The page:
The Adventures of Kathlyn eBook

Harold MacGrath
This eBook from the Gutenberg Project consists of approximately 355 pages of information about The Adventures of Kathlyn.

The elephants would be forced to ford the rapids below the bridge.

Kathlyn, who had by this time regained much of her old confidence and buoyancy, declared that she must be first to cross the bridge.  She gained the middle, when she felt a sickening sag.  She turned and shouted to the others to go back.  She made a desperate effort to reach the far end, but the bridge gave way, and she was hurled into the swirling rapids.  She was stunned for a moment; but the instinct to live was strong.  As she swung to and fro, whirled here, flung there, she managed to catch hold of a rock which projected above the flying foam.

A mahout, seeing her danger, urged his elephant toward her and reached her just as she was about to let go.



“Those ropes were cut,” declared Ahmed.

“But who in the world could have cut them?” demanded the colonel.

Ahmed shrugged.  “We may have been followed by thieves.  They could have got here before us, as we were forced to use the elephant trails.  Let us keep our eyes about us, Sahib.  When one speaks of gold, the wind carries the word far.  And then . . .”  He paused, scowling.

“And then what?”

“I do not want the Mem-sahib to hear,” Ahmed whispered.  “But who shall say that this is not the work of the gurus, who never forget, who never forgive, Sahib.”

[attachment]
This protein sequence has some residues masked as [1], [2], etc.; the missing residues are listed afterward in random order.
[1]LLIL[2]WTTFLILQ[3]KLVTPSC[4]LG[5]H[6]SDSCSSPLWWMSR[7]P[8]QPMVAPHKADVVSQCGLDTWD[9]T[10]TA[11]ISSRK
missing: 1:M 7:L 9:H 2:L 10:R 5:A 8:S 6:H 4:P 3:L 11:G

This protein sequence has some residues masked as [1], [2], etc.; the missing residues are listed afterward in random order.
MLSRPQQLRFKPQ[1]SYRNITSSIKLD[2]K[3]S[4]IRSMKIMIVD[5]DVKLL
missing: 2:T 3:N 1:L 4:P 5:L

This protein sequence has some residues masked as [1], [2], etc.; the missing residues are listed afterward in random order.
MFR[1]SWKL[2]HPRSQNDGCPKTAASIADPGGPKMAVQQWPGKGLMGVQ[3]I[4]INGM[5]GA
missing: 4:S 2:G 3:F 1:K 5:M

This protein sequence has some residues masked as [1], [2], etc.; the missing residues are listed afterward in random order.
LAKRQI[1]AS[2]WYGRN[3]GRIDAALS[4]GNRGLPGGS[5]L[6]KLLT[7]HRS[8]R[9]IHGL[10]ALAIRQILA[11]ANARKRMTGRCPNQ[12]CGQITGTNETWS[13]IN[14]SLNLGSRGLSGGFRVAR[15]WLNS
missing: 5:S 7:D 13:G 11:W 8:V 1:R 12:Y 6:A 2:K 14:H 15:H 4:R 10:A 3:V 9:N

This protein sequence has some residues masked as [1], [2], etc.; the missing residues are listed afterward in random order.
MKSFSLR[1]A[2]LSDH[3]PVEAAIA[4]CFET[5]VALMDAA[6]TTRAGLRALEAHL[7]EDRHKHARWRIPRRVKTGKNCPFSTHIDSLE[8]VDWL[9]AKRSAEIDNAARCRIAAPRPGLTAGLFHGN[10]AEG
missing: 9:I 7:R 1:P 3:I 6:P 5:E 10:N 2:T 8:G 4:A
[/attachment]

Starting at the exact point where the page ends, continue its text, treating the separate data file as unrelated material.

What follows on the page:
“But they would not follow!”

“Nay, but their servant would, on the fear of death.  I will watch at night hereafter.”

Ahmed searched thoroughly about the ledge from which the east side of the bridge had swung, but the barren rocks told him nothing.  Armed with his rifle, he plunged boldly back along the elephant trail, but returned without success.  Whoever was following them was an adept, as secret as a Thuggee.  All this worried Ahmed not a little.  He readily understood that the murderous attempt had not been directed against Kathlyn alone, but against all of them.  But for her eagerness and subsequent warning some of them would have been dead at this moment.

“Sahib, it would be better to make camp on the other side of the ford.  The Mem-sahib is weak from the shock and might collapse if we proceeded.”

“I leave everything to you, Ahmed.  But is there not some place farther below where the water does not run so fast?”

“Ramabai will know.”

But Ramabai knew only the bridge.  They would have to investigate and explore the bank.  Half an hour’s journey—­rather a difficult one—­brought them to still and shallow water.  Here they crossed and made camp beyond in a natural clearing.  They erected the small tent for Kathlyn, inside of which she changed her clothes, drank her tea and lay down to sleep.

“What does Ahmed think?” asked Bruce anxiously.

“That we are being followed by some assassins hired by our friends, the priests.”

Project Gutenberg
The Adventures of Kathlyn from Project Gutenberg. Public domain.
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